Thursday, January 20, 2011

Commuter Train 109

The open air cabin of commuter train 109 from Bangkok to Ayutthaya is a reminder of a simple freedom we give up as Canadians for the sake of public safety. A humid nights pungent air laps putrid then sweet aromas in cooling gusts against my welcoming brow after a day of sundrenched wandering through busy streets filled with hawkers and gawkers of all kinds. Deep, guttural grumbles of the diesel engine sojourn us North along moonlit steel tracks. The familiarity of this land is close to home with fields of vegetation and towers webbed with wires ensuring the connection and distribution of power and information to the needy masses. Differences exist in the faces of smiling people, proximity of shelter or makeshift habitat to rail lines and the previous mentioned little freedoms of self governing safety.

We arrive in the ancient capital Ayutthaya, which is littered with the remnants of crumbling wats that had been burned in the last war with Burma. A new city has been constructed around the ruins of the old but not forgotten past. Plaster and mortar has since peeled from the faces of brick constructed towers and pillars as desiccated Buddha's lie in broken heaps with softened features aged by brutal force and exposure to natures other elements.

Today was our first cycle experience as we rented bikes from our guesthouse and braved the streets in search of the past and also culture of today. Cycling was a welcome change from the short roofed Tuk Tuks we have been accustomed to employing in our adventures from site to site. On route we discovered massive compounds, giant reclining Buddha's and bustling market places rich in colour, sound and smell. Taking shelter from the hot afternoon sun, Robyn and I indulge in iced coffees under the canopy of lush vegetation as we overlook yet another monument in ruin. Thoughts of displaced monks escaping from the destruction of war seems like a strange thought; stranger still that it continues to occur even to this day in other places throughout Asia. After a full day in Ayutthaya we return to the guesthouse to collect our belongings and wash from our bodies the grime of the day with cooling showers. Tonight we take the overnight, twelve hour commute, to Chang Mai where we will spend a day before heading to the jungle on a three day trek. We are well rested and in great spirits, enjoying the many sites and flavours of Thailand.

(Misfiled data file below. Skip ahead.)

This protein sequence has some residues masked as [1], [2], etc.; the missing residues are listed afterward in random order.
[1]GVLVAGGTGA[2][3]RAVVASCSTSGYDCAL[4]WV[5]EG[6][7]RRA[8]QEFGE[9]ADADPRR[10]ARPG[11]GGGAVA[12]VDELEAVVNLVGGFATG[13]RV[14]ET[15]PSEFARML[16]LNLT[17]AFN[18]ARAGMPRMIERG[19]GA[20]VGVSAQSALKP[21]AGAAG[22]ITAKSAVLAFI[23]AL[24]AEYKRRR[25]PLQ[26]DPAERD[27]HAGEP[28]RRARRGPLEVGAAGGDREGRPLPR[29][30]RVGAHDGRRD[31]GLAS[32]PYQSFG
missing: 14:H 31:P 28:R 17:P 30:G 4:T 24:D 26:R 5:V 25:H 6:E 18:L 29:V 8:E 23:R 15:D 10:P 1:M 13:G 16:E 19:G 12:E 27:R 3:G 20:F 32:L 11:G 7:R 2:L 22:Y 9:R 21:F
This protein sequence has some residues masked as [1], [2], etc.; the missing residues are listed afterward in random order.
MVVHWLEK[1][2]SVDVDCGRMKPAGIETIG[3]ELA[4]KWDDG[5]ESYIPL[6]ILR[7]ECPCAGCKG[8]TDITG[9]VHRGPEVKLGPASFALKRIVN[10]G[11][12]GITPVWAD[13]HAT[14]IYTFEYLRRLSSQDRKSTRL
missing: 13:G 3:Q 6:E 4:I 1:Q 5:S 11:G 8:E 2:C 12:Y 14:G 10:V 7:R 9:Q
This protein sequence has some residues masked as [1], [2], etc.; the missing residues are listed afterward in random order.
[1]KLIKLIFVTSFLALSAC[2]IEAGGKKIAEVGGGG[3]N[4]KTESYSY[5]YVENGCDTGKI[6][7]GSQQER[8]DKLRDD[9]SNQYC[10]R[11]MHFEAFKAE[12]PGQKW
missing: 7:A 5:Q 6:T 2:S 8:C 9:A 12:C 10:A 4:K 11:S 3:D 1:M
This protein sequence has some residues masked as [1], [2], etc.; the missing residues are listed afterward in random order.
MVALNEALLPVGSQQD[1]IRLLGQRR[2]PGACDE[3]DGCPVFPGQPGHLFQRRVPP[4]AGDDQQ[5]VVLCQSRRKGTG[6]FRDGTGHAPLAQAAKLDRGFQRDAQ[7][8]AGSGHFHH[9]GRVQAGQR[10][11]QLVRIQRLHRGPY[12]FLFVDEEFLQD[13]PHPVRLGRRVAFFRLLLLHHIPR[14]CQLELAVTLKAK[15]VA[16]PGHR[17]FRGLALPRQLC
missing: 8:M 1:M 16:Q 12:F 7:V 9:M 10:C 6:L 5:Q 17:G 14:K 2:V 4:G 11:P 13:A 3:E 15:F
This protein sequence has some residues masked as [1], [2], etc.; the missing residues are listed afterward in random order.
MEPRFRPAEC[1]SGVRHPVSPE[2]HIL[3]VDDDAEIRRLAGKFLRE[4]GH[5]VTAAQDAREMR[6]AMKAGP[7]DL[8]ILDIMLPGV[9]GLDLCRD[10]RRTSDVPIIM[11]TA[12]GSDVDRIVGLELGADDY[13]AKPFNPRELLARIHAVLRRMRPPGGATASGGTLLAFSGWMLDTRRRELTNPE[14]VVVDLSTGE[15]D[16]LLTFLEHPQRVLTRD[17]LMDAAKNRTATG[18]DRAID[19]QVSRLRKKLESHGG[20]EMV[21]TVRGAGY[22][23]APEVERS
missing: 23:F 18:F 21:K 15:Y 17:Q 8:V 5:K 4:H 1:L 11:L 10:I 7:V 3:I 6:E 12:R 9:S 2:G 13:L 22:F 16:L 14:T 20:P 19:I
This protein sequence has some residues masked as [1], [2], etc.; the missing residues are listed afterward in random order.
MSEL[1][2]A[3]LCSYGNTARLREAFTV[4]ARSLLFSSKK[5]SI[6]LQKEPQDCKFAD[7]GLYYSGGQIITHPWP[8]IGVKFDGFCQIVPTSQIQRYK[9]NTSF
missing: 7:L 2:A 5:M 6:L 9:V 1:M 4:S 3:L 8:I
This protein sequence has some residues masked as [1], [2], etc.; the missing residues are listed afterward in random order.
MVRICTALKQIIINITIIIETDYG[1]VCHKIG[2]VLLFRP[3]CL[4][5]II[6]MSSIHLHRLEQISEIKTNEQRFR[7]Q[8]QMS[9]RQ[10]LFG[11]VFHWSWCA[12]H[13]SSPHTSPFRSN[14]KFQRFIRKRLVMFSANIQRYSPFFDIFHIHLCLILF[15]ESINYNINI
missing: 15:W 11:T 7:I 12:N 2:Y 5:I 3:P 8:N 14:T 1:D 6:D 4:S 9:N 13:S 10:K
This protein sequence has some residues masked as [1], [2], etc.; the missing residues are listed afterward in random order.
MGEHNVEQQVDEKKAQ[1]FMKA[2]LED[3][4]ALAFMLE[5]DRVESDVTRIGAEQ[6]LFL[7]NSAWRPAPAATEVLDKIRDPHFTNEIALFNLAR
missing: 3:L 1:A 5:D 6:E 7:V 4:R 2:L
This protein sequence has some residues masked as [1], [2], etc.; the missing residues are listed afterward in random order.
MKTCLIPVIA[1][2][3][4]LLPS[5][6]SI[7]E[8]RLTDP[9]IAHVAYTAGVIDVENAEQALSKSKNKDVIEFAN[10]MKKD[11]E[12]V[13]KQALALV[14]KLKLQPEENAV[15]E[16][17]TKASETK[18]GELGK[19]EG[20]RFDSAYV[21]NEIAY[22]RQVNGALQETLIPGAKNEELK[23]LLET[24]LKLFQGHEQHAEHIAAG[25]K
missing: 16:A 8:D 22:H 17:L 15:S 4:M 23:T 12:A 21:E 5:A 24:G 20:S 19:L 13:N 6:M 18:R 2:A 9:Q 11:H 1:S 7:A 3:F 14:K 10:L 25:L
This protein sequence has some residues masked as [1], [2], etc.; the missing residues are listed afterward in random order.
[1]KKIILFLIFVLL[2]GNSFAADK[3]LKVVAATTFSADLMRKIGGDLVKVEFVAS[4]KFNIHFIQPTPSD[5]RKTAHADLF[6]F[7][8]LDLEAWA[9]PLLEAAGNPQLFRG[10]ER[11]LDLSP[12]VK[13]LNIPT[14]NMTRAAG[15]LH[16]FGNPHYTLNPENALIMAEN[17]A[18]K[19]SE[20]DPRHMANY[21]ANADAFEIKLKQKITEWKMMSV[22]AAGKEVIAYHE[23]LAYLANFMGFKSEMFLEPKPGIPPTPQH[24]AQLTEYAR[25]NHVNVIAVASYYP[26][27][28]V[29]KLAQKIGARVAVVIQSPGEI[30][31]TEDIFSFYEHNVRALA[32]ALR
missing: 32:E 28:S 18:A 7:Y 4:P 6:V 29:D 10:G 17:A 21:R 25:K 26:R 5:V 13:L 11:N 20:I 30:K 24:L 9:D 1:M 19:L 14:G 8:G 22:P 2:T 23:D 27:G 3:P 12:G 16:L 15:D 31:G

1. Wats are like ashrams or temples!

  2. Looking forward to more adventures!

  3. How come Robyn hasn't blogged yet? lol. Sounds like you guys are having a great time :)

  4. p.s. Good descriptions! You will have written a novel by the time you get back! :)